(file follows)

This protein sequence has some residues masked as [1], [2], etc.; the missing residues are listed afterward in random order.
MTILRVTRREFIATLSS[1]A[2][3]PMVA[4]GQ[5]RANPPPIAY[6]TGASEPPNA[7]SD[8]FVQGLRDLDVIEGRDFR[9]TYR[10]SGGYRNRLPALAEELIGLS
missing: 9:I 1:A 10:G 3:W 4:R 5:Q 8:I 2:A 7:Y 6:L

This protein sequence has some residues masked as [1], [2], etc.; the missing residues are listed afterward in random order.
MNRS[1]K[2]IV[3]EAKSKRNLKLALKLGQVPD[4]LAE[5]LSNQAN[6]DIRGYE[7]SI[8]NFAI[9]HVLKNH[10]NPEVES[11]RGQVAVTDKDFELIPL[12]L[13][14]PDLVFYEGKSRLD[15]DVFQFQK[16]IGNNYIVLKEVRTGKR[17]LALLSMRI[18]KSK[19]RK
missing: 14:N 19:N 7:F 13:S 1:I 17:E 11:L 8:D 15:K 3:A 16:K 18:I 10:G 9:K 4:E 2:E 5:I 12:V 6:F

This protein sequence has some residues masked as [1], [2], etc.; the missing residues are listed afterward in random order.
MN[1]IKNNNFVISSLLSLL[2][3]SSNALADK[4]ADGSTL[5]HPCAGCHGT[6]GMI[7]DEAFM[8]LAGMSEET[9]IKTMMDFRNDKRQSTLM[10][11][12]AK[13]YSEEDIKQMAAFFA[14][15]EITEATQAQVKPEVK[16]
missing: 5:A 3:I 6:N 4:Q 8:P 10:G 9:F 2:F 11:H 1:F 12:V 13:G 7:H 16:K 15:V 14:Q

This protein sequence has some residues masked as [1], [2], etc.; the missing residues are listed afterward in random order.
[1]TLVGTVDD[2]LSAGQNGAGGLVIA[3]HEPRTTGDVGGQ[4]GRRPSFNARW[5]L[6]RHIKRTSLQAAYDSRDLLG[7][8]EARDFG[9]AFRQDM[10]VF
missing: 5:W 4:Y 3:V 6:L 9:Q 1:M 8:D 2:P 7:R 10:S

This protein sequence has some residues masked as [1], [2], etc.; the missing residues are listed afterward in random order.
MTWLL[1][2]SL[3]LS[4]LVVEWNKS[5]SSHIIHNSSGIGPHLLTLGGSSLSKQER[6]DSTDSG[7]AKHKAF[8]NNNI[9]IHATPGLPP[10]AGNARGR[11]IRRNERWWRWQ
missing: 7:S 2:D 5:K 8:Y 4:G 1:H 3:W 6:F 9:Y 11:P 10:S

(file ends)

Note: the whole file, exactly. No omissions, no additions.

This protein sequence has some residues masked as [1], [2], etc.; the missing residues are listed afterward in random order.
MTILRVTRREFIATLSS[1]A[2][3]PMVA[4]GQ[5]RANPPPIAY[6]TGASEPPNA[7]SD[8]FVQGLRDLDVIEGRDFR[9]TYR[10]SGGYRNRLPALAEELIGLS
missing: 9:I 1:A 10:G 3:W 4:R 5:Q 8:I 2:A 7:Y 6:L

This protein sequence has some residues masked as [1], [2], etc.; the missing residues are listed afterward in random order.
MNRS[1]K[2]IV[3]EAKSKRNLKLALKLGQVPD[4]LAE[5]LSNQAN[6]DIRGYE[7]SI[8]NFAI[9]HVLKNH[10]NPEVES[11]RGQVAVTDKDFELIPL[12]L[13][14]PDLVFYEGKSRLD[15]DVFQFQK[16]IGNNYIVLKEVRTGKR[17]LALLSMRI[18]KSK[19]RK
missing: 14:N 19:N 7:F 13:S 1:I 17:E 11:L 8:D 15:K 3:A 16:K 18:I 10:G 9:K 4:E 2:E 5:I 12:V 6:F

This protein sequence has some residues masked as [1], [2], etc.; the missing residues are listed afterward in random order.
MN[1]IKNNNFVISSLLSLL[2][3]SSNALADK[4]ADGSTL[5]HPCAGCHGT[6]GMI[7]DEAFM[8]LAGMSEET[9]IKTMMDFRNDKRQSTLM[10][11][12]AK[13]YSEEDIKQMAAFFA[14][15]EITEATQAQVKPEVK[16]
missing: 5:A 3:I 6:N 4:Q 8:P 10:G 9:F 2:F 11:H 1:F 12:V 13:G 7:H 16:K 15:V 14:Q

This protein sequence has some residues masked as [1], [2], etc.; the missing residues are listed afterward in random order.
[1]TLVGTVDD[2]LSAGQNGAGGLVIA[3]HEPRTTGDVGGQ[4]GRRPSFNARW[5]L[6]RHIKRTSLQAAYDSRDLLG[7][8]EARDFG[9]AFRQDM[10]VF
missing: 5:W 4:Y 3:V 6:L 9:Q 1:M 8:D 2:P 7:R 10:S

This protein sequence has some residues masked as [1], [2], etc.; the missing residues are listed afterward in random order.
MTWLL[1][2]SL[3]LS[4]LVVEWNKS[5]SSHIIHNSSGIGPHLLTLGGSSLSKQER[6]DSTDSG[7]AKHKAF[8]NNNI[9]IHATPGLPP[10]AGNARGR[11]IRRNERWWRWQ
missing: 7:S 2:D 5:K 8:Y 4:G 1:H 3:W 6:F 9:Y 11:P 10:S